Minneapolis now allowing pit bulls, Rottweilers to be adopted


The city of Minneapolis is now allowing all types of dog breeds to be adopted from city shelters.

Until now, only approved breeds could be adopted, which didn't include breeds like pit bulls and Rottweilers. The city wouldn't turn those dogs away, but they'd instead be placed with approved rescue group partners, KSTP reports.

Animal Care and Control Program Development Coordinator Jeanette Wiedemeier Bower told the Star Tribune that it began limiting the breeds that could be adopted about 15 years ago "when the field of animal welfare was in another realm. ... The [animal control] directors at the time didn’t want to revictimize the dogs" that would come in with violent tendencies and injuries.

The ASPCA says on its website that the pit bull population has increased so rapidly in recent years that shelters struggle to deal with an overflow of these "image-plagued, hard-to-place" dogs. Last year, city officials told KSTP they euthanized 152 dogs – nearly half of them were breeds that were unapproved for adoption.

Pit bulls and similar kinds of dogs that have been referred to as "bully breeds" have gained a lot of negative attention in recent years, which has resulted in many apartment complexes, neighborhoods and even counties imposing bans on them, citing them as "inherently dangerous" to the public, the ASPCA says.

The ASPCA adds that these types of breeds often attract the "worst kinds of dog owners" who are only interested in fighting or protection, which adds to the bad rep they get.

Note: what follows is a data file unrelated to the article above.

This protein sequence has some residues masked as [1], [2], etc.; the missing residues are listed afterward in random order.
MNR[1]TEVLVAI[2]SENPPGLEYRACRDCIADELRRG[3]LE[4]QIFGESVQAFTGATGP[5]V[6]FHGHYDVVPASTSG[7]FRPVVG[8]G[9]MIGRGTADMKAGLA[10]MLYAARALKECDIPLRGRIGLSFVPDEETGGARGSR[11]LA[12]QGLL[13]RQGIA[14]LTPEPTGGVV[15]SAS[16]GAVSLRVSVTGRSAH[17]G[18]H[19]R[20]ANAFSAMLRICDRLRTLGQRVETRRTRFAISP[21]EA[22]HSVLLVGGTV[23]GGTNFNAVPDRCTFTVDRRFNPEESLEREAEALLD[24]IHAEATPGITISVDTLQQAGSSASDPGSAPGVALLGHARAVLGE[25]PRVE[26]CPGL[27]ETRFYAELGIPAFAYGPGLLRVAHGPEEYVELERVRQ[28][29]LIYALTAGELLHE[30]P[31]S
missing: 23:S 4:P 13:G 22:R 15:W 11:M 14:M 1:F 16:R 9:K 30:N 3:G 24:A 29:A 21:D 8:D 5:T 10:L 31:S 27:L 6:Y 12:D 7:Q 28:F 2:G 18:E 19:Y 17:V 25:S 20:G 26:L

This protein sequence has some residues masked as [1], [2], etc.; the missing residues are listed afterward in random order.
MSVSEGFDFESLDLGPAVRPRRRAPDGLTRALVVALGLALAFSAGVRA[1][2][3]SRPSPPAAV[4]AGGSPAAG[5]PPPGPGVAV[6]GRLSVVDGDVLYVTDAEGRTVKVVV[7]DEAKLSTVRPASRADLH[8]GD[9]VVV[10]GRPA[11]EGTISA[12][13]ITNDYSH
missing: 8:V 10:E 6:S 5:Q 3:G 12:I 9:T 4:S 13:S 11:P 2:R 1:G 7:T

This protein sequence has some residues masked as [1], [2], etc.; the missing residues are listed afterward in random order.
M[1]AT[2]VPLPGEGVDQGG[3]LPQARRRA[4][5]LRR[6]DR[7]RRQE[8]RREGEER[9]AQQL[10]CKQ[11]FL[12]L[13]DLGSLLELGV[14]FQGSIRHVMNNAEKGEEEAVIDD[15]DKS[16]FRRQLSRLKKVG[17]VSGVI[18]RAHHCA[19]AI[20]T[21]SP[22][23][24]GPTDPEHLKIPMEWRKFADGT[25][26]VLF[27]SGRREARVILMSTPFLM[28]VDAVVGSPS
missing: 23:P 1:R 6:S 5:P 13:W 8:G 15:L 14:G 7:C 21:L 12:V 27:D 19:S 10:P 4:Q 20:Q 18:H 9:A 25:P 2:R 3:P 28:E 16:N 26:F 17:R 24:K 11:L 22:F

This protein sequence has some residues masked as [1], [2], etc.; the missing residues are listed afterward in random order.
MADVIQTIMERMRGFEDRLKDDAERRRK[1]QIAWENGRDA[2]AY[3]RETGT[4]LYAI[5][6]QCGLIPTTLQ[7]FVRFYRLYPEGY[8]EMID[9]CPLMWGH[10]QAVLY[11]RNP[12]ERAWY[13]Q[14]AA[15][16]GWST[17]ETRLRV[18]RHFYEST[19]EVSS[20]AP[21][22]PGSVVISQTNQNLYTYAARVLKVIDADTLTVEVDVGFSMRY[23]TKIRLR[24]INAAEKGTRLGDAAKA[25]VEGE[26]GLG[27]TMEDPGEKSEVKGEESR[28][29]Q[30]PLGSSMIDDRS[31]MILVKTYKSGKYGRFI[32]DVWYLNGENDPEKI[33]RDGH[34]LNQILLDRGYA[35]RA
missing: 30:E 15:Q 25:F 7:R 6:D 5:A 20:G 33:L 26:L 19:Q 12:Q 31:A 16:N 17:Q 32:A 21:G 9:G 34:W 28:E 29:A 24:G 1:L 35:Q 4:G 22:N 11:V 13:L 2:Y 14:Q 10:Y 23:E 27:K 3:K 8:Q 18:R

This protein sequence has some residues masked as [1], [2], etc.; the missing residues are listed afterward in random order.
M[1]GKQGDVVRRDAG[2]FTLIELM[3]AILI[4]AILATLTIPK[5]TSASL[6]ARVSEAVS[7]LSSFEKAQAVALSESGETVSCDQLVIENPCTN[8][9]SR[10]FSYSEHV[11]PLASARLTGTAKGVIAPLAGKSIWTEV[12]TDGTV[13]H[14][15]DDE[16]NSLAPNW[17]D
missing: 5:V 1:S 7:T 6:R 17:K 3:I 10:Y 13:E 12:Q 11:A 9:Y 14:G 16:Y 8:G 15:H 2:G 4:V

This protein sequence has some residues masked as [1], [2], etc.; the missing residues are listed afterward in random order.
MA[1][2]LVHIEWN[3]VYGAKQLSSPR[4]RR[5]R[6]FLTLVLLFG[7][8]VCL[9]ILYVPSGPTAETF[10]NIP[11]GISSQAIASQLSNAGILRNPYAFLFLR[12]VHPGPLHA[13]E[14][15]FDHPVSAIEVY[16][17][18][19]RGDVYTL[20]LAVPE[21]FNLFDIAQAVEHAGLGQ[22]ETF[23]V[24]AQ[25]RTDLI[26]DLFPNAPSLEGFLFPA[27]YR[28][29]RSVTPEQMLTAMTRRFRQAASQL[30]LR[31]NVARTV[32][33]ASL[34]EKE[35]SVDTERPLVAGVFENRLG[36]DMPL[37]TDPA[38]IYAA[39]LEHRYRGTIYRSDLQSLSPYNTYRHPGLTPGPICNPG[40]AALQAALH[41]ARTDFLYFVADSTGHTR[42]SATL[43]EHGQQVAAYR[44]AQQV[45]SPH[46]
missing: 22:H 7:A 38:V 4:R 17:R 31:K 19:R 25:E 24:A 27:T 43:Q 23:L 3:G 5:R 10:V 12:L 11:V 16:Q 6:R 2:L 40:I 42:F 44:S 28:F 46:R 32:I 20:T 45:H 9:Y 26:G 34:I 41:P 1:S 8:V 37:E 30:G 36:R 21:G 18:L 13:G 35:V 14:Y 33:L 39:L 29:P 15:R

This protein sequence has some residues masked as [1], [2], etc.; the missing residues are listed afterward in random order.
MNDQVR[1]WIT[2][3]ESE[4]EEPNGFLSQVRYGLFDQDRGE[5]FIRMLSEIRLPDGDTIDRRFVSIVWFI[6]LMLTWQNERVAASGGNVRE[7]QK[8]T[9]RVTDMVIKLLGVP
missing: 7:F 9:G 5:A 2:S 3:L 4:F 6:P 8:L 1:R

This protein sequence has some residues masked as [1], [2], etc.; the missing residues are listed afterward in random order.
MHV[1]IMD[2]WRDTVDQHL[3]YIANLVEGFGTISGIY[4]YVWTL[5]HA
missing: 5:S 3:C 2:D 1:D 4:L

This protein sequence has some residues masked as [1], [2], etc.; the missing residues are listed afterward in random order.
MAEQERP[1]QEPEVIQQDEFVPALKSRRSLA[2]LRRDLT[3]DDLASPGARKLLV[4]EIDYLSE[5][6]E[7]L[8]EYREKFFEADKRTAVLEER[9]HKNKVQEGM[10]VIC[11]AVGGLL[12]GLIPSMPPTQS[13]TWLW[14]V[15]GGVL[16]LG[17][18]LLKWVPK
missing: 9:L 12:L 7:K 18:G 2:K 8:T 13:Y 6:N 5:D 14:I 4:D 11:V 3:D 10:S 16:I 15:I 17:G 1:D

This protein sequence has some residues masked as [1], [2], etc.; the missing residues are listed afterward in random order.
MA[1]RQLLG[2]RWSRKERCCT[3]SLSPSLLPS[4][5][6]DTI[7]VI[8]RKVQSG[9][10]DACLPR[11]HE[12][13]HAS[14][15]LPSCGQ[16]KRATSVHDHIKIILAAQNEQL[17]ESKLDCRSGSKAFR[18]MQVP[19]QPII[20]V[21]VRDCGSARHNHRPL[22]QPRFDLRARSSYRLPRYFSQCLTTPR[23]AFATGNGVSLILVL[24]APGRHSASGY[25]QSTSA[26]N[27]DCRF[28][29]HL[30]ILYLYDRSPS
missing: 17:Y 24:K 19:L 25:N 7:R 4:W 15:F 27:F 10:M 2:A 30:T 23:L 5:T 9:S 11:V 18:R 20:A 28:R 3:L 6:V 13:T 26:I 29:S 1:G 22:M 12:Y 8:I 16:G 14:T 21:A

Pit bull and Rottweiler lovers have always passionately defended the breeds, saying dogs shouldn't be targeted based on breed labels or physical appearance. Advocates also say the breed isn't violent, it's people who do the wrong thing with them that can make any dog violent.

Several organizations, including Twin Cities-based A Rotta Love Plus and Minnesota Pit Bull Rescue, have been working to improve the image of these breeds, as well as find them loving homes.

“We feel that all dogs, regardless of their breeds, should be evaluated as individuals,” Michelle Klatt of A Rotta Love Plus told the Star Tribune. “We feel this [new ordinance] is a positive change.”

The new ordinance will also allow for behavioral testing to determine if a dog is adoptable and if it's a good fit with a new owner, which wasn't available before, KSTP says. Officials note that dogs that have a history of biting people or other dogs aren't put up for adoption.

To kick off this new adoption initiative, Minneapolis Animal Care and Control put several pit bull puppies up for adoption on its website.

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